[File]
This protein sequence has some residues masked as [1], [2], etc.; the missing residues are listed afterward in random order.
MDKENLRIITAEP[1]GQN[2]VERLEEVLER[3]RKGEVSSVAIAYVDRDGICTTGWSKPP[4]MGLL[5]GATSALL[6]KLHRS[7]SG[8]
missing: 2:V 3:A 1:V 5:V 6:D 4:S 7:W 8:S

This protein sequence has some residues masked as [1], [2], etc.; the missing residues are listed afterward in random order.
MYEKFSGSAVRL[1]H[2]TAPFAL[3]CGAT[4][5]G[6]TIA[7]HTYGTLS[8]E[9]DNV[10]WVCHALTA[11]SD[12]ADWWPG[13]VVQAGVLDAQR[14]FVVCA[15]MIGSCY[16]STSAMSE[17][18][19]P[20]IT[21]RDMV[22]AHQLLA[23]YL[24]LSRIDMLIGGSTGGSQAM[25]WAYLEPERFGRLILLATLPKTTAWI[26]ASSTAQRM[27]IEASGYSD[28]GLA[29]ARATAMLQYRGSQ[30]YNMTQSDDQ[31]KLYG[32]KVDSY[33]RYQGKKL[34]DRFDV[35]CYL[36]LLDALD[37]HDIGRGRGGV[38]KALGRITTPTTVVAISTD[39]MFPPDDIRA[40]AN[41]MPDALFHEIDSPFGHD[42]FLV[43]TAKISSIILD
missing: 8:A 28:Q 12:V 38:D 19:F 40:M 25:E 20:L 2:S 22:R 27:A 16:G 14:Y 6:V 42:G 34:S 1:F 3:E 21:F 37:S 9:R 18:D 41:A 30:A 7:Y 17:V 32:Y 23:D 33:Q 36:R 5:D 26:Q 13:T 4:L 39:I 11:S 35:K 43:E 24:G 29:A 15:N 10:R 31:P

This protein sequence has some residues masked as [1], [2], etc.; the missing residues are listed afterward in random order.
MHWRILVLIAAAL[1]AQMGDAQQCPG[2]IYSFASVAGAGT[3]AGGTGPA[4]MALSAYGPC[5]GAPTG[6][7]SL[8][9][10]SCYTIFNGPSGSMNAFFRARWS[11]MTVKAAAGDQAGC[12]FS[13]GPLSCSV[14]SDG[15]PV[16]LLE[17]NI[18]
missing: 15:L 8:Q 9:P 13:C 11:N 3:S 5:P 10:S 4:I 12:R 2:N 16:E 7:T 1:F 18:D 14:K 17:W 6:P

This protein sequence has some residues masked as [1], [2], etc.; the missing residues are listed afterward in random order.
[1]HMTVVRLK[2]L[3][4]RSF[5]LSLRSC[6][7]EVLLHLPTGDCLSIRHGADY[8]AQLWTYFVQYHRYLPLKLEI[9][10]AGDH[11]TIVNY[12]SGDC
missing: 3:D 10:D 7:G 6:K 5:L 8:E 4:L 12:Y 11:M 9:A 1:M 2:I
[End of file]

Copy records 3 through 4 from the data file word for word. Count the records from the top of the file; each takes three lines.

This protein sequence has some residues masked as [1], [2], etc.; the missing residues are listed afterward in random order.
MHWRILVLIAAAL[1]AQMGDAQQCPG[2]IYSFASVAGAGT[3]AGGTGPA[4]MALSAYGPC[5]GAPTG[6][7]SL[8][9][10]SCYTIFNGPSGSMNAFFRARWS[11]MTVKAAAGDQAGC[12]FS[13]GPLSCSV[14]SDG[15]PV[16]LLE[17]NI[18]
missing: 15:L 8:Q 9:P 13:C 11:N 3:S 5:P 10:S 4:I 12:R 2:N 16:E 7:T 1:F 18:D 14:K 17:W 6:P

This protein sequence has some residues masked as [1], [2], etc.; the missing residues are listed afterward in random order.
[1]HMTVVRLK[2]L[3][4]RSF[5]LSLRSC[6][7]EVLLHLPTGDCLSIRHGADY[8]AQLWTYFVQYHRYLPLKLEI[9][10]AGDH[11]TIVNY[12]SGDC
missing: 3:D 10:D 7:G 6:K 5:L 8:E 4:L 12:Y 11:M 9:A 1:M 2:I